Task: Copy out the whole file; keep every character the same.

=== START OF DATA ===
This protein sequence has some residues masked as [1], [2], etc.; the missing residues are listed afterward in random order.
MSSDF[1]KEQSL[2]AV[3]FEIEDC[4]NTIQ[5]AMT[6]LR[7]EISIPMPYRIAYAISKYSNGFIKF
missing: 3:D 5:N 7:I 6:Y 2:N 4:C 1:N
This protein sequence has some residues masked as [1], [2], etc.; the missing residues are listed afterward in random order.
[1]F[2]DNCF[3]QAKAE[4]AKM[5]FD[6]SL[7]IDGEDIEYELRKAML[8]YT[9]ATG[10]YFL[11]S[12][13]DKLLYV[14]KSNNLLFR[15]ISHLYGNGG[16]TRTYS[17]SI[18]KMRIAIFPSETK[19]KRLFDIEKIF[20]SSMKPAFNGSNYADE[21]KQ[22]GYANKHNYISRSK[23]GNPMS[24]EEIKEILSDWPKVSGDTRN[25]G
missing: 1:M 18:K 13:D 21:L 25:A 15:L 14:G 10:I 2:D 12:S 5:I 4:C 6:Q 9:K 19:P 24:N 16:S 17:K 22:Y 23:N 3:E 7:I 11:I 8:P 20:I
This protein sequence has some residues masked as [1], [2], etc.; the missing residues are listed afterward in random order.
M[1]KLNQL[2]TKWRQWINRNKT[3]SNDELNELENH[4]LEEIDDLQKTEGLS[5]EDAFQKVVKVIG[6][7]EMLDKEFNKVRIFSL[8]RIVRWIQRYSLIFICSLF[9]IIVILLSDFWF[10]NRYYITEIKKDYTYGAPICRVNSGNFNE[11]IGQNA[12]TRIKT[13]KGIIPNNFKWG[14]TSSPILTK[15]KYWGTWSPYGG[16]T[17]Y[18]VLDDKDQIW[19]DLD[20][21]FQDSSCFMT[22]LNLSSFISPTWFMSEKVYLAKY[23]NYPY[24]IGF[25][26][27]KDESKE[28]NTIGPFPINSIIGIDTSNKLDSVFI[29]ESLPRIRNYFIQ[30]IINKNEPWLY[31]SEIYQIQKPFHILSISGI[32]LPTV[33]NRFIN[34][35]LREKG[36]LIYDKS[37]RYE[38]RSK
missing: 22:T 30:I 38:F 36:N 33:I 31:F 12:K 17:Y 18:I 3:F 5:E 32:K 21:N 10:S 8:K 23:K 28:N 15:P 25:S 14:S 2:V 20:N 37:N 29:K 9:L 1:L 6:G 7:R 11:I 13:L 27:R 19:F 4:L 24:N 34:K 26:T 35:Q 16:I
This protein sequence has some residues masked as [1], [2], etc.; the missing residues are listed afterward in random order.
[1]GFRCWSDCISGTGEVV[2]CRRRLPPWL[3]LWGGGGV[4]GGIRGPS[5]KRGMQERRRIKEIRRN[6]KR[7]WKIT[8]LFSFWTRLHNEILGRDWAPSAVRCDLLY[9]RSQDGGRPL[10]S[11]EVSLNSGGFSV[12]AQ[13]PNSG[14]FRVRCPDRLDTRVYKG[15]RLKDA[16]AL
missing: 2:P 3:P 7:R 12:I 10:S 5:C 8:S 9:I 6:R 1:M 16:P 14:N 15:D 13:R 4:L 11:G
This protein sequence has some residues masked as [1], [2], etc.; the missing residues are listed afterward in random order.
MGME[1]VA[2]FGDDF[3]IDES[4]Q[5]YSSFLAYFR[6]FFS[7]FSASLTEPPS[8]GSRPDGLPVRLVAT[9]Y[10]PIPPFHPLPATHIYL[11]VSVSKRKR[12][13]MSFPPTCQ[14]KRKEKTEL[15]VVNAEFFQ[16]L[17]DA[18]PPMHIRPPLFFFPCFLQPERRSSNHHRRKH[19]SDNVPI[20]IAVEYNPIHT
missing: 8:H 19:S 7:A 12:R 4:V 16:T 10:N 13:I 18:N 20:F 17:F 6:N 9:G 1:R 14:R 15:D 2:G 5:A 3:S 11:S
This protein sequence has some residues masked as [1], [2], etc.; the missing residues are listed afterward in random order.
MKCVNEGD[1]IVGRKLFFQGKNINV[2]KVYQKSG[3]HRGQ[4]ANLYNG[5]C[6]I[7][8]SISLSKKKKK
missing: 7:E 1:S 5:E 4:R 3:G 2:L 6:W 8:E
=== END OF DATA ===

This protein sequence has some residues masked as [1], [2], etc.; the missing residues are listed afterward in random order.
MSSDF[1]KEQSL[2]AV[3]FEIEDC[4]NTIQ[5]AMT[6]LR[7]EISIPMPYRIAYAISKYSNGFIKF
missing: 3:D 5:N 7:I 6:Y 2:N 4:C 1:N
This protein sequence has some residues masked as [1], [2], etc.; the missing residues are listed afterward in random order.
[1]F[2]DNCF[3]QAKAE[4]AKM[5]FD[6]SL[7]IDGEDIEYELRKAML[8]YT[9]ATG[10]YFL[11]S[12][13]DKLLYV[14]KSNNLLFR[15]ISHLYGNGG[16]TRTYS[17]SI[18]KMRIAIFPSETK[19]KRLFDIEKIF[20]SSMKPAFNGSNYADE[21]KQ[22]GYANKHNYISRSK[23]GNPMS[24]EEIKEILSDWPKVSGDTRN[25]G
missing: 1:M 18:K 13:D 21:L 25:A 15:L 14:G 10:I 2:D 12:S 5:I 4:C 6:Q 9:K 19:P 24:N 16:S 17:K 22:Y 23:N 3:E 7:I 11:I 8:P 20:I
This protein sequence has some residues masked as [1], [2], etc.; the missing residues are listed afterward in random order.
M[1]KLNQL[2]TKWRQWINRNKT[3]SNDELNELENH[4]LEEIDDLQKTEGLS[5]EDAFQKVVKVIG[6][7]EMLDKEFNKVRIFSL[8]RIVRWIQRYSLIFICSLF[9]IIVILLSDFWF[10]NRYYITEIKKDYTYGAPICRVNSGNFNE[11]IGQNA[12]TRIKT[13]KGIIPNNFKWG[14]TSSPILTK[15]KYWGTWSPYGG[16]T[17]Y[18]VLDDKDQIW[19]DLD[20][21]FQDSSCFMT[22]LNLSSFISPTWFMSEKVYLAKY[23]NYPY[24]IGF[25][26][27]KDESKE[28]NTIGPFPINSIIGIDTSNKLDSVFI[29]ESLPRIRNYFIQ[30]IINKNEPWLY[31]SEIYQIQKPFHILSISGI[32]LPTV[33]NRFIN[34][35]LREKG[36]LIYDKS[37]RYE[38]RSK
missing: 22:T 30:I 38:F 36:N 33:I 31:F 12:K 17:Y 18:I 3:F 5:E 32:K 21:N 10:S 8:K 23:K 28:N 15:P 25:S 14:S 2:V 20:N 37:N 29:K 9:L 1:L 6:G 7:R 11:I 13:L 27:R 19:F 4:L 24:N 34:K 26:T 35:Q 16:I
This protein sequence has some residues masked as [1], [2], etc.; the missing residues are listed afterward in random order.
[1]GFRCWSDCISGTGEVV[2]CRRRLPPWL[3]LWGGGGV[4]GGIRGPS[5]KRGMQERRRIKEIRRN[6]KR[7]WKIT[8]LFSFWTRLHNEILGRDWAPSAVRCDLLY[9]RSQDGGRPL[10]S[11]EVSLNSGGFSV[12]AQ[13]PNSG[14]FRVRCPDRLDTRVYKG[15]RLKDA[16]AL
missing: 2:P 3:P 7:R 12:I 10:S 5:C 8:S 9:I 6:R 1:M 16:P 14:N 15:D 13:R 4:L 11:G
This protein sequence has some residues masked as [1], [2], etc.; the missing residues are listed afterward in random order.
MGME[1]VA[2]FGDDF[3]IDES[4]Q[5]YSSFLAYFR[6]FFS[7]FSASLTEPPS[8]GSRPDGLPVRLVAT[9]Y[10]PIPPFHPLPATHIYL[11]VSVSKRKR[12][13]MSFPPTCQ[14]KRKEKTEL[15]VVNAEFFQ[16]L[17]DA[18]PPMHIRPPLFFFPCFLQPERRSSNHHRRKH[19]SDNVPI[20]IAVEYNPIHT
missing: 8:H 19:S 7:A 12:R 4:V 16:T 10:N 13:I 18:N 20:F 17:F 6:N 9:G 1:R 14:R 15:D 2:G 5:A 3:S 11:S
This protein sequence has some residues masked as [1], [2], etc.; the missing residues are listed afterward in random order.
MKCVNEGD[1]IVGRKLFFQGKNINV[2]KVYQKSG[3]HRGQ[4]ANLYNG[5]C[6]I[7][8]SISLSKKKKK
missing: 7:E 1:S 5:E 4:R 3:G 2:L 6:W 8:E